Mobile phone spectrum fees rise: Costs to us won’t
THE mobile phone companies have got all hot under the collar about new fees they’ve got to pay for the spectrum they use to provide the service. So much so that they’ve actually started lying about it. For this rise in fees will have absolutely no effect at all on the prices the companies charge us:
The communications regulator on Thursday unveiled plans to increase the amount it charges EE, Vodafone, O2 and Three for using certain bands of the airwaves by between 330pc and 433pc, meaning an increase in combined annual fees from £64.4m to £309m.
The move will provide a £245m a year boost to the Treasury, but the mobile operators said that it would discourage investment in new 4G services and labelled the price rises “excessive”.
Industry sources said they were digesting the likely implications of the new fees, adding that they may have to charge customers extra in order to protect margins.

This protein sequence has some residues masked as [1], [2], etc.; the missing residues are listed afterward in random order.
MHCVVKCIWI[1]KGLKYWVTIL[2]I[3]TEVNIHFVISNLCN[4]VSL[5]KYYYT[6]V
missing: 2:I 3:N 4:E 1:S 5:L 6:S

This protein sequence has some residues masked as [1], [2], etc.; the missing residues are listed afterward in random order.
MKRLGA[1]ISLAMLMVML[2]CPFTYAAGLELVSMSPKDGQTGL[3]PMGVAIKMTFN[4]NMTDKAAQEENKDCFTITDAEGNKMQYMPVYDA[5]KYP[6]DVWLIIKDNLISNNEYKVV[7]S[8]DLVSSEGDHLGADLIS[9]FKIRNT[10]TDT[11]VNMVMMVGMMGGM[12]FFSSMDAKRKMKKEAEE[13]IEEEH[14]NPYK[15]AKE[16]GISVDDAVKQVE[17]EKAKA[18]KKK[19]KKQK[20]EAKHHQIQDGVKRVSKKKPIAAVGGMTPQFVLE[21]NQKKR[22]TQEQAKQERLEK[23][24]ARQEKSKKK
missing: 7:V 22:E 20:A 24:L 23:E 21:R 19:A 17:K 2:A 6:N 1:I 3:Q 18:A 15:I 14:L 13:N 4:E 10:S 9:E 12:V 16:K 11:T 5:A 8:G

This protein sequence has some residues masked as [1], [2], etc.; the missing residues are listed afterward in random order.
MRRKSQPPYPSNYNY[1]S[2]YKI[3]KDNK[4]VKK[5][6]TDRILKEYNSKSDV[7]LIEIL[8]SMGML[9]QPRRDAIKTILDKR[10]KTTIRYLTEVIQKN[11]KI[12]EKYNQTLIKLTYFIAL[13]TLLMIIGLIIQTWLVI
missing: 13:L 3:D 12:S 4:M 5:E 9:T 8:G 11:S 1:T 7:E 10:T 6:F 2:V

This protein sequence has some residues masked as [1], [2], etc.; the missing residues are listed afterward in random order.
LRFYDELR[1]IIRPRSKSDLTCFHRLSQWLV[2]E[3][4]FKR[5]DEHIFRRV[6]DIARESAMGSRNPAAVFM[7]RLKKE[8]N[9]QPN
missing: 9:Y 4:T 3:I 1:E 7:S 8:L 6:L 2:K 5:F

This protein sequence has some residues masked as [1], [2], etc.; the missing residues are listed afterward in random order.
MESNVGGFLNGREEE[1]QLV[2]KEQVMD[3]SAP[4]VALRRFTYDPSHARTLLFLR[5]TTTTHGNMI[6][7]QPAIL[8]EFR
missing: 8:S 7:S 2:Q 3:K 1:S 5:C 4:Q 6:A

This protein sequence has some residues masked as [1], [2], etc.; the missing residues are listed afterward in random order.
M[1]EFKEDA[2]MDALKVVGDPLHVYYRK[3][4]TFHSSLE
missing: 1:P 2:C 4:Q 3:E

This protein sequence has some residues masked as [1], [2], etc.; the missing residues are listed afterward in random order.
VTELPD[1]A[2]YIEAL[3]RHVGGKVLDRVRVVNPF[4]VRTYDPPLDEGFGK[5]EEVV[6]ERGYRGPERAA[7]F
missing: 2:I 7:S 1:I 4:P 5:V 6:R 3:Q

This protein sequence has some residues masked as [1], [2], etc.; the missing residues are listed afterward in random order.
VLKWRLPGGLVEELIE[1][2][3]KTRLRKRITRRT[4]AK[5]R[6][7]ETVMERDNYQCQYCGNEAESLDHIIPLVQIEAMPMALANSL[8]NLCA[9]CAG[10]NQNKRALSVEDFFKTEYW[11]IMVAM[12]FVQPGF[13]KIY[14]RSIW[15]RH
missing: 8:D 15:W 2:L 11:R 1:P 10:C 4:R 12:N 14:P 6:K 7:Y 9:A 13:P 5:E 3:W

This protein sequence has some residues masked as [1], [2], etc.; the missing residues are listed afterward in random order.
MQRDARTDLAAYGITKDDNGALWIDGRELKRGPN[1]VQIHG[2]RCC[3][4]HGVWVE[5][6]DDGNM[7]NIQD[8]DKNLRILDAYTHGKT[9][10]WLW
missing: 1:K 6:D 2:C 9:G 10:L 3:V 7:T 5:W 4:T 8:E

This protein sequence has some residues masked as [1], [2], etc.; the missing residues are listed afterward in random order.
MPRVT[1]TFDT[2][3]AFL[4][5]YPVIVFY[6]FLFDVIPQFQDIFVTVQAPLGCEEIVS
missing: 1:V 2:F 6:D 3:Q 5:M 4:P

That last is nonsense. A company does not add up its costs then decide what the price will be. A capitalist company charges the maximum it thinks it can get away with regardless of its costs. So, changing the costs doesn’t change the prices charged: it is competition from other suppliers of the same or similar goods that determines the price they think they can get away with.
So, raising these spectrum charges doesn’t change the price to us consumers. It just changes who gets that chunk of what is gouged out of us consumers. Is it the shareholders in the companies or is it all of us again in our guise as taxpayers?
As to the argument that this will mean less investment in 4G, bunkum. These are charges for 2G spectrum: meaning that the faster they roll out 4G then the earlier they can hand the 2G back to the government and not have to pay the new fees.
This all comes under the economics of what are called “Ricardian Rents” and the general agreement is that government should charge for things like spectrum (or mineral deposits, a similar sort of thing) and charge highly for access to them. The companies are near lying here just because they’re squirming, not because they’re right.